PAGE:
Egypt’s urban consumer price inflation fell slightly in August, official figures showed on Tuesday, a slowdown attributed partly to a curfew to curb violence sparked by political turmoil, and to a strengthening in the national currency.
The state CAPMAS statistics agency said inflation fell in August to an annual 9.7 percent from 10.3 percent in July.
Egyptian inflation has been driven higher this year by a weakening of the Egyptian pound, though the currency has steadily appreciated against the dollar since the army deposed President Mohamed Mursi on July 3.
“The slowdown is attributable to lower consumption activity as a result of the end of Ramadan and curfew hours imposed by mid-month,” Beltone Research said. Consumption spikes during festivities that mark the Islamic holy month of Ramadan.
“An improved domestic currency has also contributed to a cheaper import bill, which feeds into the CPI (consumer price index),” it said. Lower international food prices had contributed to lower food inflation, it added.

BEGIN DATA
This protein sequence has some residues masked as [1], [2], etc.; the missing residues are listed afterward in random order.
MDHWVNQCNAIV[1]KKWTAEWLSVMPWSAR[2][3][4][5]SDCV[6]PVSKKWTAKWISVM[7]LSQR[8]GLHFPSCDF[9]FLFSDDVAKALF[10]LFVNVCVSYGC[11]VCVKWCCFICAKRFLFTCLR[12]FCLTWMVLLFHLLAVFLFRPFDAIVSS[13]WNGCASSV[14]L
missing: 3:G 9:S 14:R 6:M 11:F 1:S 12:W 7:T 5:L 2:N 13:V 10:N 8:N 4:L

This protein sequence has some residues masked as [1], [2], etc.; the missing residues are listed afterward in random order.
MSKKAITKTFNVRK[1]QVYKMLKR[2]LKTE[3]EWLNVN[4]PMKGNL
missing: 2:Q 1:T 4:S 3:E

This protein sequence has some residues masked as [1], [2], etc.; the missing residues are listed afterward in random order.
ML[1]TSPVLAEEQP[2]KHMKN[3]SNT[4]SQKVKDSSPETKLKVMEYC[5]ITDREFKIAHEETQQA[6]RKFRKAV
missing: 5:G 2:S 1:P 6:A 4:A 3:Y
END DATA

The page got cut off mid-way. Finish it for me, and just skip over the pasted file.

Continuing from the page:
The authorities imposed a nightly curfew on August 14 after countrywide violence ignited by the dispersal of Mursi supporters protesting at two Cairo sit-ins. This touched off the bloodiest spasm of bloodshed in Egypt’s modern history: hundreds of Mursi backers and more than 100 members of the security forces were killed.
The curfew now starts at 11 p.m.
Egypt’s annual consumer price inflation stood at 4.7 percent last December, before the central bank allowed the pound to fall against the dollar to stave off a currency crisis.
The pound has strengthened since the army overthrew Mursi – a move that was met by $12 billion in financial assistance from Gulf states hostile to his Muslim Brotherhood – and laid out a political transition plan envisioning new elections.
At official rates, the pound hit a historic low of 7 to the dollar, but has now strengthened to 6.89.